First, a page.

In the 1720s, the area now known as Long Level was the center of a bitter boundary dispute between Pennsylvania and Maryland.Now a marker in honor of one
In the 1720s, the area now known as Long Level was the center of a bitter boundary dispute between Pennsylvania and Maryland. Now a marker in honor of one of the dispute's participants has been moved to a more historically accurate spot — the John & Kathryn Zimmerman Center for Heritage at 1706 Long Level Road in Lower Windsor Township. April 2, 2014. Bil Bowden photos

The area now known as Long Level was once the center of a bitter boundary dispute between Pennsylvania and Maryland.

Now, a marker in honor of one of the dispute's participants has been moved to a more historically accurate spot — the John & Kathryn Zimmerman Center for Heritage at 1706 Long Level Road in Lower Windsor Township.

The center received the stone and bronze marker recognizing Capt. Thomas Cresap, who clashed with Pennsylvanians after settling in the now Long Level area in 1729 as guardian of Maryland's interest in the territory, said Betsy Buckingham, development and outreach director with Susquehanna Gateway Heritage Area, based at the center.

At the time, the area was known as Pleasant Garden and Cresap's Fort.

While Cresap might not have been popular with Pennsylvanians in his time, he is still part of the state's early settlement history and a part of Long Level's history, Buckingham said.

Marker details: Cresap's marker is more than eight feet tall and weighs about 5 tons, Buckingham said. In 1924, it was installed at the intersection of Long Level and Bank Hill roads — about a half mile north of the center — by the then-Pennsylvania Historical Commission and the Historical Society of York County.

Recent historical research revealed Cresap settled on or near where the Zimmerman Center is situated, she said.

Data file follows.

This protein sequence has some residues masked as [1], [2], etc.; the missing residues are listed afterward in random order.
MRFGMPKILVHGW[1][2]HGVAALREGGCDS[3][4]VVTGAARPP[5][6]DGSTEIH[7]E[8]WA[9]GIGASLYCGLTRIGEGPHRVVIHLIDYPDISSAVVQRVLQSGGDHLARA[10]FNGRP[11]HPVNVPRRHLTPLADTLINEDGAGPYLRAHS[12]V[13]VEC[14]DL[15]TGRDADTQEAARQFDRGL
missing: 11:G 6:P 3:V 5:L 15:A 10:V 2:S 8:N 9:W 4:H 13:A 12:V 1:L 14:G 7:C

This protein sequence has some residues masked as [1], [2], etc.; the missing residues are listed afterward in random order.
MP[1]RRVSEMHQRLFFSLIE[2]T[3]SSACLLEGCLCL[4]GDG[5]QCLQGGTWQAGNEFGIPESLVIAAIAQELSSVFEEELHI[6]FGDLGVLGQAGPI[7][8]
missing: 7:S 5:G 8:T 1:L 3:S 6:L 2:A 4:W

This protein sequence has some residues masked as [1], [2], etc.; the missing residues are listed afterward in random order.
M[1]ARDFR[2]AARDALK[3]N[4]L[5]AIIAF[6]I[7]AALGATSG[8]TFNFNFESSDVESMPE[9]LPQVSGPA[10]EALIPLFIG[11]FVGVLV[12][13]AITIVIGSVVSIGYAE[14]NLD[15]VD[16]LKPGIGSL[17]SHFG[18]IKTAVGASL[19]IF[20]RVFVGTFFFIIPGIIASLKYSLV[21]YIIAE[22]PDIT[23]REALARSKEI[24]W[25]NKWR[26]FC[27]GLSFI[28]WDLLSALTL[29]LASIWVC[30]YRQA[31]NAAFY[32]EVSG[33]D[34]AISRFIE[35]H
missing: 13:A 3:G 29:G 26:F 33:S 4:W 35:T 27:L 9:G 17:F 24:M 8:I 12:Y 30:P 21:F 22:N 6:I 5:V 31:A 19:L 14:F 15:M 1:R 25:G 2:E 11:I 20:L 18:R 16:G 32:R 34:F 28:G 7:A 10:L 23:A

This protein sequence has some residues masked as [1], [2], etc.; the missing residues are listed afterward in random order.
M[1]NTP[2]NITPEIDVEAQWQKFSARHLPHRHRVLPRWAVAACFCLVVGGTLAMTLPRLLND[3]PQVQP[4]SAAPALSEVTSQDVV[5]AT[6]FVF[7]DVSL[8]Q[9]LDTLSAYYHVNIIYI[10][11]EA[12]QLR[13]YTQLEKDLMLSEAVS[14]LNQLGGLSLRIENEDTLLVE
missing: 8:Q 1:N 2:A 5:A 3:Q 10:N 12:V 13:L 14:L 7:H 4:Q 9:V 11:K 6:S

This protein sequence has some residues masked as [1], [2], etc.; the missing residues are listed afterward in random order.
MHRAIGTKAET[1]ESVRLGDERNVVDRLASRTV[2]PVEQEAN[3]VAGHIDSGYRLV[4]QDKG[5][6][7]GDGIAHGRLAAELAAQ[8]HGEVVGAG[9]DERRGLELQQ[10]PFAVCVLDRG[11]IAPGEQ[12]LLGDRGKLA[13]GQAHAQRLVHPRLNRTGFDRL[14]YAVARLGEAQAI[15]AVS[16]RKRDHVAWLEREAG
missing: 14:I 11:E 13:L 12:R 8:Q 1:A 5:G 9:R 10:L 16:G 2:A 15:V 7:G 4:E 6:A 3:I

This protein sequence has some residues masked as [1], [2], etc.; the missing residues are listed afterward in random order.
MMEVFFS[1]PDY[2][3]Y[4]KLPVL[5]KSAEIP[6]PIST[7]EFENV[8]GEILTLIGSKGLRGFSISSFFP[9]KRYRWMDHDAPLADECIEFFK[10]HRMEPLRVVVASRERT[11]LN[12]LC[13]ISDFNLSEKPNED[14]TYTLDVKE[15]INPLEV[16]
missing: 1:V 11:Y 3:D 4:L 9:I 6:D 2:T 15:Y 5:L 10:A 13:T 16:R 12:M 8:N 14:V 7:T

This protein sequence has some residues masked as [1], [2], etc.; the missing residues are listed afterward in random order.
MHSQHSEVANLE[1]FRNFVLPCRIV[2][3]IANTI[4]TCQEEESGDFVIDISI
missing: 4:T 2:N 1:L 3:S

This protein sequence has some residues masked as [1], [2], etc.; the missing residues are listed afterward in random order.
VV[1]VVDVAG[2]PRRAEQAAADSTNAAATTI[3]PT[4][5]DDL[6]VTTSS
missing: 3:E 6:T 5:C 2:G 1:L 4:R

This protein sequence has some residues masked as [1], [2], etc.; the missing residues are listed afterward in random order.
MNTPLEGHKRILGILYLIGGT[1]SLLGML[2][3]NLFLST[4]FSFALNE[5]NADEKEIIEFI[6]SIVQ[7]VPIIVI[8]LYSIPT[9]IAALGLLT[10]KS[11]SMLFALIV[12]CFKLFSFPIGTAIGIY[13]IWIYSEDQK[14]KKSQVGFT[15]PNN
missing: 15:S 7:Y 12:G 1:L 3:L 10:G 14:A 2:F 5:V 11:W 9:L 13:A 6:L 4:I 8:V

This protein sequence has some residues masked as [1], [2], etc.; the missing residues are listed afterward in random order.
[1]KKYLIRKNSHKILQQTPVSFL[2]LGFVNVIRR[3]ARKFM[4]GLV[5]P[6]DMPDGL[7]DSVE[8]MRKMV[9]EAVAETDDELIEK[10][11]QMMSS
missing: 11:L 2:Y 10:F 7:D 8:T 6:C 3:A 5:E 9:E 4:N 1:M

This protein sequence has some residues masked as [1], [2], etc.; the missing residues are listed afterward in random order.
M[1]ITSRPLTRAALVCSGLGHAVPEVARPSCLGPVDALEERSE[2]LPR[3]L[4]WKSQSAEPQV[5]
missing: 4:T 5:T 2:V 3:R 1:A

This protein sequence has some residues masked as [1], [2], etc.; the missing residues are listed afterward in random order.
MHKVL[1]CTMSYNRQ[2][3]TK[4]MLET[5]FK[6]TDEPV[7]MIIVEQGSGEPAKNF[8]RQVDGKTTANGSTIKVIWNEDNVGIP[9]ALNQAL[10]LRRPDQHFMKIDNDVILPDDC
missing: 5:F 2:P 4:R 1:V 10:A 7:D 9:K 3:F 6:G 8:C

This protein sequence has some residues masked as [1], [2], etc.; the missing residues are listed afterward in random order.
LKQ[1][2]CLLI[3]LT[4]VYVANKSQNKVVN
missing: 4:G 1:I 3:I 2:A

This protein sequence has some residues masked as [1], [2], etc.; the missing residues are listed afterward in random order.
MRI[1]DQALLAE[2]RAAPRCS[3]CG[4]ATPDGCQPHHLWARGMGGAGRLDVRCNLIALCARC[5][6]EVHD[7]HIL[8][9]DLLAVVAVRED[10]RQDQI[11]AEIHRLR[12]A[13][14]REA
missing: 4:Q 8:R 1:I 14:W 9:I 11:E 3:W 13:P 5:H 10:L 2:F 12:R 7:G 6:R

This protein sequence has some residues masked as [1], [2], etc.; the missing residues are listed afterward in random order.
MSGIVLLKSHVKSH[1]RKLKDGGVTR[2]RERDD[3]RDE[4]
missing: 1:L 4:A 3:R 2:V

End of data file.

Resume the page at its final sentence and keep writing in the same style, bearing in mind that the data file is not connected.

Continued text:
The marker was moved last month and placed adjacent to the historic Dritt Mansion at the center by Kingsley Construction, which donated equipment and labor, Buckingham said.


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"This is just one more piece of history associated with the center's property," Buckingham said. "The importance of moving (the marker) here is having it in a spot that is historically accurate and (making) it much more accessible to the public."

Cresap history: During the 18th century, the area was the topic of a dispute between William Penn, who founded Pennsylvania, and Lord Baltimore. Cresap, the lord's agent, stayed in the area for close to seven years, clashing with local residents and authorities who claimed the area belonged to Pennsylvania.

Cresap, who also ran the Blew Rock Ferry while in Long Level, left the area in 1736, after he was burned out of his log house and taken prisoner to Philadelphia, according to the historical marker.

He moved his family to western Maryland, Buckingham said.

He also is known as the founder of Oldtown, Md.; Maryland also has a historical marker for Cresap, she said.

To relocate Cresap's marker in Long Level, Susquehanna Gateway also worked with the Pennsylvania Historical and Museum Commission, Buckingham said.

Center project: The marker adds another feature to Susquehanna Gateway's $1.5 million enhancement project at Zimmerman Center, positioned between the Susquehanna River and the 187-acre Native Lands County Park.

The project includes a new parking lot, the addition of a riverside pavilion, and better access to the center area and to the adjacent Native Lands County Park, especially for people with disabilities.

The pavilion and walkways are near completion, while work on the parking lot is in the beginning stage. The project is scheduled for completion in June, Buckingham said.

—Reach Eyana Adah McMillan at emcmillan@yorkdispatch.com.